Many things in my life have changed over the last 19 years, but my appreciation for the people around me has not. A sense of community and belongingness has always remained a top priority, even when my life has changed in various drastic and important ways. As I’m sure many prospective students are aware, the transition from high school to college will be one of those times–times in which change itself can seem to jeopardize our existing feelings of community and belongingness.
Nonetheless–and this I can promise you–I have found precisely that at Dartmouth. It is a diverse and eclectic community, yet one that is intimate enough to make genuine friends and find support in groups of good people. In the various sub-commmunities I’ve joined at Dartmouth, I have found the belongingness I desired when I left home.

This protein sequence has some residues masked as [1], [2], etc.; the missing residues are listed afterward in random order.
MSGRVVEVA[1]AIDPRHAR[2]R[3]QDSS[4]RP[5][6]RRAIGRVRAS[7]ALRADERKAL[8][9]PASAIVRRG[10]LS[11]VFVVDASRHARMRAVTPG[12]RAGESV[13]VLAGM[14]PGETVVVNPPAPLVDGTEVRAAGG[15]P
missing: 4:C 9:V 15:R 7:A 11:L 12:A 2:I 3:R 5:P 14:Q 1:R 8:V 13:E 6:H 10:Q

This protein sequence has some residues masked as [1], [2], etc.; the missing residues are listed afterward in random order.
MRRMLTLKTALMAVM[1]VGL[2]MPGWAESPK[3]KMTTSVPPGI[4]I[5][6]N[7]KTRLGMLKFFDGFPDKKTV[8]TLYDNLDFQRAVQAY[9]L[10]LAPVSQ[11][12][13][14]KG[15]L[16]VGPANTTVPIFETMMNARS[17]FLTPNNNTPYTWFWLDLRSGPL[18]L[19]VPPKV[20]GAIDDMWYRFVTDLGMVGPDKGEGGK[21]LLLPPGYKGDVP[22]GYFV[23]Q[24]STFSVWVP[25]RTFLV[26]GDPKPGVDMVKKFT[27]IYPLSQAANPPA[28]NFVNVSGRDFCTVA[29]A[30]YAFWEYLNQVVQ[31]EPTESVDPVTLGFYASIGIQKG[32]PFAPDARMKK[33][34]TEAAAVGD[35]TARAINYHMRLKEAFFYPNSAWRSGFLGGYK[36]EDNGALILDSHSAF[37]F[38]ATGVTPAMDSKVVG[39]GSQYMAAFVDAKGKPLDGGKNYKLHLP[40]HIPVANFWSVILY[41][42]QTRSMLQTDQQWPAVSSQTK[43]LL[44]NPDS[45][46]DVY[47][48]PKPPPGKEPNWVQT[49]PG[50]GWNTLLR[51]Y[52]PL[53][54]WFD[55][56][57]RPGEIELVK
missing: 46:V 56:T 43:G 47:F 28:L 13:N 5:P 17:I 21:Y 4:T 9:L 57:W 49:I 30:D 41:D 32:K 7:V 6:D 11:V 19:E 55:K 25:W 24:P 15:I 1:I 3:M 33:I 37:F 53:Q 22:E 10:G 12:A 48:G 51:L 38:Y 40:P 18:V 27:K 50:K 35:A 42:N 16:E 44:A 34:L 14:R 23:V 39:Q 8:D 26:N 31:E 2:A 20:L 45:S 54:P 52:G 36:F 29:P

Since the beginning of my freshman year, I have been in an all-male a cappella group, the Dartmouth Cords. The guys I’ve met through the group have served as mentors, role models, and above all, friends. Then, this past fall, I joined a fraternity. While the media portrays the Dartmouth Greek system with mixed reviews, I have had an overwhelmingly positive experience with my fraternity. The other brothers have taught me many things about how to succeed at Dartmouth, how to have fun, and more generally, how to be happy. Since rushing in September, an indisputable feeling of welcomeness has surrounded me.
While this post may be filled with clichés and corny descriptions of camaraderie and community, I hope that my central point still stands: Dartmouth has become my home, and many of its students feel like family.